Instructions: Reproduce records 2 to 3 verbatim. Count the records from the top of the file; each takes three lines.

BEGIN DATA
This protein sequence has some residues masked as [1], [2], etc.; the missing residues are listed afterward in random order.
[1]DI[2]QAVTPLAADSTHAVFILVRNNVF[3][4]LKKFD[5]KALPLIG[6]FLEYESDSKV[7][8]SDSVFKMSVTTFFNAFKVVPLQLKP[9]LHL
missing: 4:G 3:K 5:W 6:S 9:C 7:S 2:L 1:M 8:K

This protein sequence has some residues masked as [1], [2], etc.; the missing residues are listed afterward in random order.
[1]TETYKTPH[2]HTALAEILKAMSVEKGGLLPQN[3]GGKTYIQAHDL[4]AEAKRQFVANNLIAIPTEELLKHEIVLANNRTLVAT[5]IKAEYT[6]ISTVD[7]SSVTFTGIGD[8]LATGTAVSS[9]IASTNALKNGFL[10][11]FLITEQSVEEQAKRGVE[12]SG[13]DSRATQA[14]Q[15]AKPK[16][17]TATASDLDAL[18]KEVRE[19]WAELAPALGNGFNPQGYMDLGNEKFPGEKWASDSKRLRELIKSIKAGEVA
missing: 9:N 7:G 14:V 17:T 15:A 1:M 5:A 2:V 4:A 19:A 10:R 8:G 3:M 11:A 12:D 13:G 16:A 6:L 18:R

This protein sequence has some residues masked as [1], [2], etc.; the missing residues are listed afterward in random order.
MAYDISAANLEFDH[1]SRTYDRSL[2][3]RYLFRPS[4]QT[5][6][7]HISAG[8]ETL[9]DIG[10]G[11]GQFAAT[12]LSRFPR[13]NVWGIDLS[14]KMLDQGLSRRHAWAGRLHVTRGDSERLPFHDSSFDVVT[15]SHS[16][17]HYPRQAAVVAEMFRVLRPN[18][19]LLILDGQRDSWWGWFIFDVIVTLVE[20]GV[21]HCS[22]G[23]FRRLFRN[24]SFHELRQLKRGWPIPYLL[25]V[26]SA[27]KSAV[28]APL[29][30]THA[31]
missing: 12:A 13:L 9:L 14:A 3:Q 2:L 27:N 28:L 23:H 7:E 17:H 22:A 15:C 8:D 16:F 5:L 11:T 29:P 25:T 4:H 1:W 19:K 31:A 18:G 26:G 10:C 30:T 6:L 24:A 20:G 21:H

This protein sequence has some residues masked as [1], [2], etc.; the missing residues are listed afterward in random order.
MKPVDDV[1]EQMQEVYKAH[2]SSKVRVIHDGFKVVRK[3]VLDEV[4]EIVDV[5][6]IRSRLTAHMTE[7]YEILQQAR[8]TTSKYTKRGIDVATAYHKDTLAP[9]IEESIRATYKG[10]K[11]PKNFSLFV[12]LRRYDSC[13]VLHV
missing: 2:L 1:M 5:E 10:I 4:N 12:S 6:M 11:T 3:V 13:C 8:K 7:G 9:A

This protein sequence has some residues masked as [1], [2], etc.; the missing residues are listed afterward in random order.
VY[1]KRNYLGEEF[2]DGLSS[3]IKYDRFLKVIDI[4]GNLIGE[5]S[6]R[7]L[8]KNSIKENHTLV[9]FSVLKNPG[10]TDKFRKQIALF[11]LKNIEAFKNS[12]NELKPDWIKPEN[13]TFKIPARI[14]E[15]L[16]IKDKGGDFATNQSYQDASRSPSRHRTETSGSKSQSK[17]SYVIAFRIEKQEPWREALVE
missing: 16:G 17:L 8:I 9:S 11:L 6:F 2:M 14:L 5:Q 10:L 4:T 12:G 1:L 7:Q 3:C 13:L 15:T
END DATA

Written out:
This protein sequence has some residues masked as [1], [2], etc.; the missing residues are listed afterward in random order.
[1]TETYKTPH[2]HTALAEILKAMSVEKGGLLPQN[3]GGKTYIQAHDL[4]AEAKRQFVANNLIAIPTEELLKHEIVLANNRTLVAT[5]IKAEYT[6]ISTVD[7]SSVTFTGIGD[8]LATGTAVSS[9]IASTNALKNGFL[10][11]FLITEQSVEEQAKRGVE[12]SG[13]DSRATQA[14]Q[15]AKPK[16][17]TATASDLDAL[18]KEVRE[19]WAELAPALGNGFNPQGYMDLGNEKFPGEKWASDSKRLRELIKSIKAGEVA
missing: 9:N 7:G 14:V 17:T 15:A 1:M 5:A 2:V 4:A 19:A 10:R 8:G 3:M 11:A 12:D 13:G 16:A 6:L 18:R

This protein sequence has some residues masked as [1], [2], etc.; the missing residues are listed afterward in random order.
MAYDISAANLEFDH[1]SRTYDRSL[2][3]RYLFRPS[4]QT[5][6][7]HISAG[8]ETL[9]DIG[10]G[11]GQFAAT[12]LSRFPR[13]NVWGIDLS[14]KMLDQGLSRRHAWAGRLHVTRGDSERLPFHDSSFDVVT[15]SHS[16][17]HYPRQAAVVAEMFRVLRPN[18][19]LLILDGQRDSWWGWFIFDVIVTLVE[20]GV[21]HCS[22]G[23]FRRLFRN[24]SFHELRQLKRGWPIPYLL[25]V[26]SA[27]KSAV[28]APL[29][30]THA[31]
missing: 12:A 13:L 9:L 14:A 3:Q 2:L 27:N 28:L 23:H 7:E 17:H 22:A 15:C 8:D 16:F 5:L 11:T 29:P 25:T 4:H 1:W 19:K 31:A 18:G 26:G 10:C 30:T 6:L 24:A 20:G 21:H